Before the Chinese virus crisis began, the government had already cleaned out Bangkok. What they are doing now is administering the coup de grâce. All to woo the rich tourists who apparently want that. What I see is a government who finally got an opportunity to do what they themselves want very much. Hypocritical as it is. The Thai elites don’t like drinking. Other people drinking, that is. So we had a three-month ban on alcohol. The Thai elites don’t like nightlife. So Pattaya must be closed and sanitized. For wholesome family entertainment. The Thai elites of course enjoy nightlife, but discreet. I can show you hotels, very large hotels even, that aren’t hotels at all. Hotels rarely charge by the hour. These do. Or high-class karaoke bars that cater mainly to something other than singing a song. And so on, and so on. What will the result be? Something like a gated retirement complex in Florida. Very safe, very humid. And utterly boring.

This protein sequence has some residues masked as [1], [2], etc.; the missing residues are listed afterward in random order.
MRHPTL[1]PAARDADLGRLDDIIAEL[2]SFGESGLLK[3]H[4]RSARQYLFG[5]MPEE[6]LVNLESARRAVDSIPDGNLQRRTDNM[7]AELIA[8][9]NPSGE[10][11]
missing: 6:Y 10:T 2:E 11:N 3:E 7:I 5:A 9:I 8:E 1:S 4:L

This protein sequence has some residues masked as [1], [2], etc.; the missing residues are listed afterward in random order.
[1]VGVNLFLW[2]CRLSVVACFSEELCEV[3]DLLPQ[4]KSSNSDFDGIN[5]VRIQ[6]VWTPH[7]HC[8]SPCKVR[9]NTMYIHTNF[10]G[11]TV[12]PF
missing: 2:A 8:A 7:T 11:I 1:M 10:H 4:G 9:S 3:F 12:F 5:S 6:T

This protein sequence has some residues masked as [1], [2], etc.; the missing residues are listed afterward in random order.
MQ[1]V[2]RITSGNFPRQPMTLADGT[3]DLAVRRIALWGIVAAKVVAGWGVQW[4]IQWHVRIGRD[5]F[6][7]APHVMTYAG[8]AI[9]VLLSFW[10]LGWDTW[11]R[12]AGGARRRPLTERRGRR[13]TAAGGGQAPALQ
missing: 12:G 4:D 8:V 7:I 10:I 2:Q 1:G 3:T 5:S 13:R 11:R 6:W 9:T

Thai tourism organizations are up in arms to defend their livelihood. So far, with zero results. Lowering the interest on business loans by a percentage point isn’t going to help if you have no business at all. They expect that by the end of the year 60% of all Thai hotels will be permanently closed. I think… they are too optimistic!
Yesterday I did some shopping on a street I haven’t on been since the virus crisis began. Half the shops on the street were boarded up, with signs for rent or for sale. That wasn’t a high-class street, mind you. An ordinary street where ordinary people shop. Half the shops were gone.